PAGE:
who can deny them, aspects of the cold world
and the father's house? We rebel
backward, ever backward, going

behind the ancestral impositions of reality.
To seek, to find -- not to impose. So we say.
But it is a sad business.

* * *

Once he brought
to his blue house in the guttering chestnut forest --
oh, I remember this --

a pomegranate in his pocket.
But let me describe to you a killed chestnut tree.
Leaves, fruit, even the bark have long fallen

to the dark alien disease, and at last
the tree itself lies down
in a twisted, rising-and-falling

shape, and it never rots.
The smooth wood, pale and intense,

in a kind of serpentine passivity
among waves of witch hazel and dogwood
that wash along it

summer after summer after summer.
And so the killed chestnut has become
something everlasting in the woods,

like Yggdrasill. Tradition is not convention.
Tradition is always unexpected,
like the taste of the pomegranate, so sweet.

* * *

I must complete my turning.
With purpose, very coolly, I raise my vision,

a thread of the net that holds
everything together.
My splashing fears subside about my knees.

How easy! I wonder why
I took so long, learning
that to destroy

what could never be either right or wrong,
this net, this mere order
or any order,

is no real destruction --
look, I walk as I have always walked,
one foot in front of the other foot.

The rocks and birches take so warmly
to the purity of their restoration. I see this.
I have done it with one gesture, like that.

I walk in the tact of the ultimate rebel
graduated from conspiracy,
free, truly free, in the wonder of uncreation.

* * *

Well, the traditions of woods are sweet,
but something is withheld, something . . .
O my father, where is the real monopolist?

Can I, alien, avoid spreading
my dark disease? But you would say then,
seek its purity, deep at the root, radically.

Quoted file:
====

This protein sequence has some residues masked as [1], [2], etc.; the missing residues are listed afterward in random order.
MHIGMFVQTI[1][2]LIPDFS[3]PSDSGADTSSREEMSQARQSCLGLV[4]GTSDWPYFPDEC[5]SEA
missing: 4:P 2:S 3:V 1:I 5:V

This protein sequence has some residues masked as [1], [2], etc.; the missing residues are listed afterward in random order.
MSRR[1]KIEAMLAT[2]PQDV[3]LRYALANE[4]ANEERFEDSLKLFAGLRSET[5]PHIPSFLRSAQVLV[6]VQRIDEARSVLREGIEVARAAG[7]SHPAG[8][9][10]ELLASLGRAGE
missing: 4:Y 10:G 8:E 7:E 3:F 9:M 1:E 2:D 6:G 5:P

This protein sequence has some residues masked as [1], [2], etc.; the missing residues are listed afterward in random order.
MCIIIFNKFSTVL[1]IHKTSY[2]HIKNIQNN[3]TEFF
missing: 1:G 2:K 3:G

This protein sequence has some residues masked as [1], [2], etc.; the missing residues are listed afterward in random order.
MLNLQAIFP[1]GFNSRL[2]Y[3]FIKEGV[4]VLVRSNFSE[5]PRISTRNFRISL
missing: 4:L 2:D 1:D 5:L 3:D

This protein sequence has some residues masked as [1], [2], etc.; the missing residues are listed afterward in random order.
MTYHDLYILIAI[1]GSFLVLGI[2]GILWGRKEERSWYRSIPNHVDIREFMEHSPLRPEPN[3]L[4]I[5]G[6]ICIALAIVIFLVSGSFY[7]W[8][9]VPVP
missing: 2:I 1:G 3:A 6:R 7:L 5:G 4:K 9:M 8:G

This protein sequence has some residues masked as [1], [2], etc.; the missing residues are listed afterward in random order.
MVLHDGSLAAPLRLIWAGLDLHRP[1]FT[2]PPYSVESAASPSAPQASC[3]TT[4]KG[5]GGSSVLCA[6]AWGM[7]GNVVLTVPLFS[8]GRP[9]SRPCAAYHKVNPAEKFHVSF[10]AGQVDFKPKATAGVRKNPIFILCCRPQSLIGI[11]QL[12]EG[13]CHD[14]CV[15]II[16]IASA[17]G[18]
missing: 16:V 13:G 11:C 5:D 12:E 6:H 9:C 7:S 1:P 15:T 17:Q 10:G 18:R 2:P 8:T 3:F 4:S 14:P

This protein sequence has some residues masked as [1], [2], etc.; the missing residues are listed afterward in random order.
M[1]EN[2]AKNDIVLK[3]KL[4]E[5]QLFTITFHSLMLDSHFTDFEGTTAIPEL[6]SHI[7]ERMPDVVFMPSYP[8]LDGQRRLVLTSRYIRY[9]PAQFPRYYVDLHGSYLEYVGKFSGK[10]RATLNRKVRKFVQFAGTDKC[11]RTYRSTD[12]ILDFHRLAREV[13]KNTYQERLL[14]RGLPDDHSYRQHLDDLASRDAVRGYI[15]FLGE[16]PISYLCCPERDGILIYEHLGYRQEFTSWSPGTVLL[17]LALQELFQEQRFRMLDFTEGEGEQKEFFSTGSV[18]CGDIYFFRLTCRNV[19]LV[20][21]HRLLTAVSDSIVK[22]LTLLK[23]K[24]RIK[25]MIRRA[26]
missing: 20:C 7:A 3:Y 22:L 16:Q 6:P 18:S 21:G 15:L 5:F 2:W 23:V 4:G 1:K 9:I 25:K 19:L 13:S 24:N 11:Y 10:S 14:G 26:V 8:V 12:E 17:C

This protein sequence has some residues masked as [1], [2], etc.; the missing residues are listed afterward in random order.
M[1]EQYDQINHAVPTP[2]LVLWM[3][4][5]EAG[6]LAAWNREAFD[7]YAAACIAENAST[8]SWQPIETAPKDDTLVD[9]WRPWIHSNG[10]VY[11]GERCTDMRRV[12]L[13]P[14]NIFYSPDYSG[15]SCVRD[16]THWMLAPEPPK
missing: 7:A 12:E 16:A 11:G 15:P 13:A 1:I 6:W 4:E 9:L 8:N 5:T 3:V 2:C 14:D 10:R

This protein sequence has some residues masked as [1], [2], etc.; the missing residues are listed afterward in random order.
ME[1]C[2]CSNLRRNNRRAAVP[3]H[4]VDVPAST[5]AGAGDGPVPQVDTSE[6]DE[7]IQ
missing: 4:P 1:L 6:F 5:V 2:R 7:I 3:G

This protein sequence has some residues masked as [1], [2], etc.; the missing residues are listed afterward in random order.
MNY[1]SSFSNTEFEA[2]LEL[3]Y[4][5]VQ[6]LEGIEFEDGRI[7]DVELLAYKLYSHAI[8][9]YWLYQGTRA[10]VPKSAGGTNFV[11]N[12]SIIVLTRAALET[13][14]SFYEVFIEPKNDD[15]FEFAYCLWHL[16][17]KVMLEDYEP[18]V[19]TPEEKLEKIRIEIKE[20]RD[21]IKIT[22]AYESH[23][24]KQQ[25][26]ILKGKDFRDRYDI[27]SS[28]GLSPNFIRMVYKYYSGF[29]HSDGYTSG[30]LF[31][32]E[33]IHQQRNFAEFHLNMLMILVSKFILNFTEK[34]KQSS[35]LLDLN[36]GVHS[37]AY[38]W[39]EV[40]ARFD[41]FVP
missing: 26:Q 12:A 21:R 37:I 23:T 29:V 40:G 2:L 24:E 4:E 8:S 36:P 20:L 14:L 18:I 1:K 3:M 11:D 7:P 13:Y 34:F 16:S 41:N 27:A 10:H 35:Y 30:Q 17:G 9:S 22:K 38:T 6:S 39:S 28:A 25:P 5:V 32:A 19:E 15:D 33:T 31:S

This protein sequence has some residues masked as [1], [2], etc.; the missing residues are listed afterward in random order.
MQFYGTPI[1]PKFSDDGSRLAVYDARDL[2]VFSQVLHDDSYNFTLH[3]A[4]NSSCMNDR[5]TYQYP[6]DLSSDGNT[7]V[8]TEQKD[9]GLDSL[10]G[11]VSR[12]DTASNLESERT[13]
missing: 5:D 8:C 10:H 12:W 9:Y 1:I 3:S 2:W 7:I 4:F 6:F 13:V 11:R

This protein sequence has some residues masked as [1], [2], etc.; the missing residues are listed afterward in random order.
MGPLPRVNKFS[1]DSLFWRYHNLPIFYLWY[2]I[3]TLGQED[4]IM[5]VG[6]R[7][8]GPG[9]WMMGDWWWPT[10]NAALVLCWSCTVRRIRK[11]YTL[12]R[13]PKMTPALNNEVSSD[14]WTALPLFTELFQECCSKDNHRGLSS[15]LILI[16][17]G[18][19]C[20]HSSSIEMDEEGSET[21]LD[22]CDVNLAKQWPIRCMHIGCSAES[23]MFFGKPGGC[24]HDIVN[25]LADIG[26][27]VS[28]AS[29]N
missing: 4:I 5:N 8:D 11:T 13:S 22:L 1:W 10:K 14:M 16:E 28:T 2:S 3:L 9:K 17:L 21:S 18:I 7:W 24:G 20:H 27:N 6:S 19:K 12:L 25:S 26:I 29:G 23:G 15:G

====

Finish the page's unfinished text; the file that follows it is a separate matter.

If the orderly massacre of order creates an order,
then let it be new, even now, from the beginnings of things.
I am cold to my bones, my red hand clings

like a wind-plastered leaf to a white bole of birch,
the sky is speckled with snow-flecks
driven downwind, vanishing. It is all a song

vanishing down the wind, like snow,
like the last leaves of the birch
spinning away in harsh beauty. The hardhack,

clotted with snow, bends and rattles,
a sound like jeering in the driven twilight.
Why must the song be so intricate? What am I now,

what is my sorrow, has it not spun away?
Your face, snow-flecked, seems torn
downwind like the song of birch leaves.

* * *

Confused darkness turns a page. Wind slackens,
cold night is beginning, in the last light
the god of winter walks, gray and alone,

Odin, Windigo, St. Malachy, someone
with a downturned smile brushing the fir boughs,
shaking the dead reeds and ferns.

Snow thickens, leaning toward the south.
Could he come home tonight
to his house, his woods, the snow, the snow-light?

My thought sings into snow, vanishing.
At least I have two clear choices: to stamp
in deepening cold, half-blind, dragging

my feet in freezing ferns, determining
my way in darkness, to the ragged meadow,
the shack with the rusty stove;

or to stay where I am in the rustle of snow
while my beard clots and whitens
and the world recedes into old purity

and the snow opens at last to the stars

that will glisten like silent histories breaking
over a silent face, smiling and cold.

* * *

O thou quiet northern snow
reaching southward wave on wave,
southward to the land below,
billow gently on his grave.

Snowy owl that glides alone,
softly go, defend his rest;
buntings, whirl around his stone
softly, thou the wintriest.

Gently, softly, o my kind,
snow and wind and driven leaf,
take him, teach my rebel mind
trust at last in this cold grief.

Used with the permission of Copper Canyon Press, P.O. Box 271, Port Townsend, WA
98368-0271, www.cc.press.org